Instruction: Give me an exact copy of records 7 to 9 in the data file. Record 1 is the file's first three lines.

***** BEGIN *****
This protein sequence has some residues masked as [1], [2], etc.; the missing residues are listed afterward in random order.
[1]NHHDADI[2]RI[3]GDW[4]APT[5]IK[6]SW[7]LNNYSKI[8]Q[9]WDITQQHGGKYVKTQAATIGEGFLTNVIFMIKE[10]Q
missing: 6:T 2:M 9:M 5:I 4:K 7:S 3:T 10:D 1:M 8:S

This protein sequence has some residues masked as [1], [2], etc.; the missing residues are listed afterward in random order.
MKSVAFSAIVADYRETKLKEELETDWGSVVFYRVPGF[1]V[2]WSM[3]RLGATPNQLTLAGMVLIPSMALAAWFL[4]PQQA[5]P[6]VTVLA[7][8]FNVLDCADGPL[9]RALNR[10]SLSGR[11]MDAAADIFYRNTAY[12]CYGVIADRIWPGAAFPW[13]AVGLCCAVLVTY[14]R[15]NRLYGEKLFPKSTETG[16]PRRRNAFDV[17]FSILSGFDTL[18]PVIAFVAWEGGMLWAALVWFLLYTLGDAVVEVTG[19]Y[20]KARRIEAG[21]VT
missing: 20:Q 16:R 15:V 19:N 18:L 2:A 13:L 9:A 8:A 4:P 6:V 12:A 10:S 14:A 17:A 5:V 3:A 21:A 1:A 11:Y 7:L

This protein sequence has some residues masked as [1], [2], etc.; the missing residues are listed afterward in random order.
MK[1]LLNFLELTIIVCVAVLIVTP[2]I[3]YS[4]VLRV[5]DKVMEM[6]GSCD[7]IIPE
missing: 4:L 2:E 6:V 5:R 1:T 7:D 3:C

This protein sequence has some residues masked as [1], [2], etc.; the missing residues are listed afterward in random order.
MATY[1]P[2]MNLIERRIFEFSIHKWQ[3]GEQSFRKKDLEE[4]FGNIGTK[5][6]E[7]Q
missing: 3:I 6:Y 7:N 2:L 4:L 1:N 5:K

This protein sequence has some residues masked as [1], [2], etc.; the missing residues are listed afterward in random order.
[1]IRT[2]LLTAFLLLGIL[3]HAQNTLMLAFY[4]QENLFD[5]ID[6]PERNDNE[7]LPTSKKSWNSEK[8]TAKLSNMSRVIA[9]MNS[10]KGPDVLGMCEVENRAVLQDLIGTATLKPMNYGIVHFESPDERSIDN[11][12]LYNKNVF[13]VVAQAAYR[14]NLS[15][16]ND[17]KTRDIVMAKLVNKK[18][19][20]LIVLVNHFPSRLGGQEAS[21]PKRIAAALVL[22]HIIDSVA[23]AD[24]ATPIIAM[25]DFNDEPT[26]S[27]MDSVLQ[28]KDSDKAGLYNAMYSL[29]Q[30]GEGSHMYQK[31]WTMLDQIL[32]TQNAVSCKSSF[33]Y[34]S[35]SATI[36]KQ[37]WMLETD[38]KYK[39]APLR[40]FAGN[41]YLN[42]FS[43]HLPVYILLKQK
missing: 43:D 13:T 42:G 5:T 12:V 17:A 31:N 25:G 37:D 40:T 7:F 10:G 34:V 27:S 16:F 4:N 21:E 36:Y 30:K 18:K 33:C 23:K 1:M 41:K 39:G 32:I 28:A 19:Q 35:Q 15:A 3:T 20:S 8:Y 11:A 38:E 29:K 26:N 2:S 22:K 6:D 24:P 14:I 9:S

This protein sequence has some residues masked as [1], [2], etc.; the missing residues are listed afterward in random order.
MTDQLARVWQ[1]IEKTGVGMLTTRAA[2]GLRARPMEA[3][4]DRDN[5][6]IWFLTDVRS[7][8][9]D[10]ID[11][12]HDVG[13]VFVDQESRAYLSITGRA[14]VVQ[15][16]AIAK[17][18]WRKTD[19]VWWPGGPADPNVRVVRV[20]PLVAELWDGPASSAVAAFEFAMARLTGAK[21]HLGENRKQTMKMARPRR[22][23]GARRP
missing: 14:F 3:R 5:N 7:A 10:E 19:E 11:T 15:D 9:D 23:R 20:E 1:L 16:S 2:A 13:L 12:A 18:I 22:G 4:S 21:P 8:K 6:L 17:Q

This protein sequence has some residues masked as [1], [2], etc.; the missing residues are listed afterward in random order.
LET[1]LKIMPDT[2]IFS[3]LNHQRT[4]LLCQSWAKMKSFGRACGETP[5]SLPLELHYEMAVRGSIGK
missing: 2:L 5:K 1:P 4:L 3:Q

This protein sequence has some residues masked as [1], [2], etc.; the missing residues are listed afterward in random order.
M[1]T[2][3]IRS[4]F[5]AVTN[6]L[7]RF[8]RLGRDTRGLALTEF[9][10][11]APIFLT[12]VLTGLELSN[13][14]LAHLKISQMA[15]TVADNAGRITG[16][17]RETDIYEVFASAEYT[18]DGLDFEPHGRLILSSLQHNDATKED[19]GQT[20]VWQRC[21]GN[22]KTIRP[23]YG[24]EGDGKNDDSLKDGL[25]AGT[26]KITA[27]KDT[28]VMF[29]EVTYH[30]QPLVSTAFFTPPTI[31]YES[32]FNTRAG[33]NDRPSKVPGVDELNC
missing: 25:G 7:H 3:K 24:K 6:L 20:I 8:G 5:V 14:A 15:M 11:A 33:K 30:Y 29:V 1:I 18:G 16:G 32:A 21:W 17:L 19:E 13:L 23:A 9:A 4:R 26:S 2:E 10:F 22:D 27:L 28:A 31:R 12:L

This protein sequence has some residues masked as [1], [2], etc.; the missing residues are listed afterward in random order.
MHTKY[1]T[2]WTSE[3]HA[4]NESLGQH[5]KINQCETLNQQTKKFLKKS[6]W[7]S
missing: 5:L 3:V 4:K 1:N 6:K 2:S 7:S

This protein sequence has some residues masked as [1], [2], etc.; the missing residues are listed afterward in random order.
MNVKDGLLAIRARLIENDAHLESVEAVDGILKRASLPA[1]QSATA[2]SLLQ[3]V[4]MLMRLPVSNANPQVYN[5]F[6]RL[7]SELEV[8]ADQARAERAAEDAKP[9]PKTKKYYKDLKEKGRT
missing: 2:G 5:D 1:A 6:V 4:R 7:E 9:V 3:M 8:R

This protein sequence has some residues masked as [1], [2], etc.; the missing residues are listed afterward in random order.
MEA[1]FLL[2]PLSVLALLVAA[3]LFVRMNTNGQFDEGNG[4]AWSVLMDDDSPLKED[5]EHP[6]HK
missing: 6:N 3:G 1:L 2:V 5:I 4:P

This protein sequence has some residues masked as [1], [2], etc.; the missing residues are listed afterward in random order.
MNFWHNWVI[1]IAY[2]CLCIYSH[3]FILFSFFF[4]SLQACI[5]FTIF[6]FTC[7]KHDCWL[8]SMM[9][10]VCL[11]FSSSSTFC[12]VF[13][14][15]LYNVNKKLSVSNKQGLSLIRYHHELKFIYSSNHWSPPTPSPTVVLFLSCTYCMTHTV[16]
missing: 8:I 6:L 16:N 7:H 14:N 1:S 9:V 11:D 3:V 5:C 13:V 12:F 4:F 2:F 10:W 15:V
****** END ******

This protein sequence has some residues masked as [1], [2], etc.; the missing residues are listed afterward in random order.
LET[1]LKIMPDT[2]IFS[3]LNHQRT[4]LLCQSWAKMKSFGRACGETP[5]SLPLELHYEMAVRGSIGK
missing: 2:L 5:K 1:P 4:L 3:Q

This protein sequence has some residues masked as [1], [2], etc.; the missing residues are listed afterward in random order.
M[1]T[2][3]IRS[4]F[5]AVTN[6]L[7]RF[8]RLGRDTRGLALTEF[9][10][11]APIFLT[12]VLTGLELSN[13][14]LAHLKISQMA[15]TVADNAGRITG[16][17]RETDIYEVFASAEYT[18]DGLDFEPHGRLILSSLQHNDATKED[19]GQT[20]VWQRC[21]GN[22]KTIRP[23]YG[24]EGDGKNDDSLKDGL[25]AGT[26]KITA[27]KDT[28]VMF[29]EVTYH[30]QPLVSTAFFTPPTI[31]YES[32]FNTRAG[33]NDRPSKVPGVDELNC
missing: 25:G 7:H 3:K 24:K 6:L 20:I 8:G 5:V 14:A 15:M 11:A 33:K 30:Y 29:V 1:I 18:G 16:G 32:A 21:W 17:L 19:E 13:L 23:A 9:A 4:R 26:S 2:E 10:F 22:D 27:L 28:A 31:R 12:L

This protein sequence has some residues masked as [1], [2], etc.; the missing residues are listed afterward in random order.
MHTKY[1]T[2]WTSE[3]HA[4]NESLGQH[5]KINQCETLNQQTKKFLKKS[6]W[7]S
missing: 5:L 3:V 4:K 1:N 6:K 2:S 7:S